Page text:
To calculate the Caloric requirements of cycling, you need to total the Calories needed to maintain your basic life processes (your basal metabolic rate or BMR) which are needed even if you were not exercising and the Calories used for the physical activity itself. A third component called the "thermic effect of food" refers to the energy expended in digesting, absorbing, and transporting food energy to the cells in the body. Thus your total Caloric needs can be expressed as:

CALORIC NEED = CAL(bmr) + CAL(physical efforts) + CAL(thermic effect)

As a rule, the average American, pursuing the average recreational activities and chores of daily living (mowing the lawn, etc.), uses:

  1. 23% of their Calories for physical activity
  2. 10% of their daily Calories for the thermic effect
  3. 67% of their Calories for the BMR

This is a straight 10% of all the Calories you actually eat, so you can easily calculate it. (You add up CAL(bmr) and CAL(physical effort) that need to be replaced and add another 10% to cover the energy needs of digestion and absorption.)


It was mentioned that a cold environment does NOT increase the BMR but requires the expenditure of additional Calories to produce heat energy and thus maintain a constant body temperature. Generally this is from muscle activity and an example is shivering to generate extra heat energy when your core temperature is falling.

While riding there will be some "waste" energy (from the inefficiency of converting eaten of stored Calories into power at the pedal) that will be used to keep you warm, but then again, the wind chill effect from riding will accentuate heat loss and tend to negate this benefit to some degree.

How many additional Calories are needed in the cold? At rest, roughly 16 Calories per day for every degree F below 98.6. Although one can argue about exact BMR and find different formulae to calculate basal Caloric requirements, the following gives an estimate of the approximate extra energy needs (again, per day): Additional Calories/day for a cold environment = (98.6 - ambient temperature in degrees F) x 16 which would then be added to the BMR calculation and Calories used for exercise.

But there is another factor to consider - the increased air density factor (cold air is more dense than warm air and thus provides more resistance) as well s a slightly increased frontal surface area (again more air resistance) from wearing extra clothes. How much - here is the calculation (done for Seattle comparing our normal spring temperature (60F) with a cold winter day (40F).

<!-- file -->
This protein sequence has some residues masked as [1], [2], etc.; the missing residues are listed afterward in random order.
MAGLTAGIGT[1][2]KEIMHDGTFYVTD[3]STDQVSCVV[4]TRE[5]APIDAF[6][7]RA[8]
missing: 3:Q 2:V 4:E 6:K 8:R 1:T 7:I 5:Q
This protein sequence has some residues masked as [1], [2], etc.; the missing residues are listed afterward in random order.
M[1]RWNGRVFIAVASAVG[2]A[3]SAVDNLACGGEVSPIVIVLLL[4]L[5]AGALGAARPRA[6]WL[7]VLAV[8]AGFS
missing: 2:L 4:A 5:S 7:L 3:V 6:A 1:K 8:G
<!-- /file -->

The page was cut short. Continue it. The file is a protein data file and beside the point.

We will use the Analytic Cycling website to do the final calculation.

We changed 2 variables in this calculation - frontal surface area (assuming more bulk from a coat/hat/leggings) and air density (increased air resistance at a cooler temperature). The majority of the increase in energy needs was from the increased frontal surface area. Here are the specifics:

When you add together the effect of the cold on maintaining your core temperature as well as the actual physical work of riding through air that is more dense when cold with additional clothing, you can see that it is not just the tight leggings that are slowing you down, it is more work.


Finally, even though you are not expending them on the ride, I think it is fair to include them in the Caloric needs for a ride done at an intensity of >70%VO2max.


Question:I have a heart rate monitor that calculates Calorie burn based on my activity level and I was wondering if I should feed just that number or add that number to my daily requirements. - WTD

Answer: I wouldn't calculate your Caloric needs from a HR monitor. For example, does a 200 pound muscular guy with a HR of 180 burn as many Calories as an out of shape 200 pounder at the same heart rate?? Watts expended relate to work done. Heart rate doesn't. If your basal is 1700 and you really burn 1000 with exercise, you need to eat 2700 between the 3 meals and supplements during that 24 hours.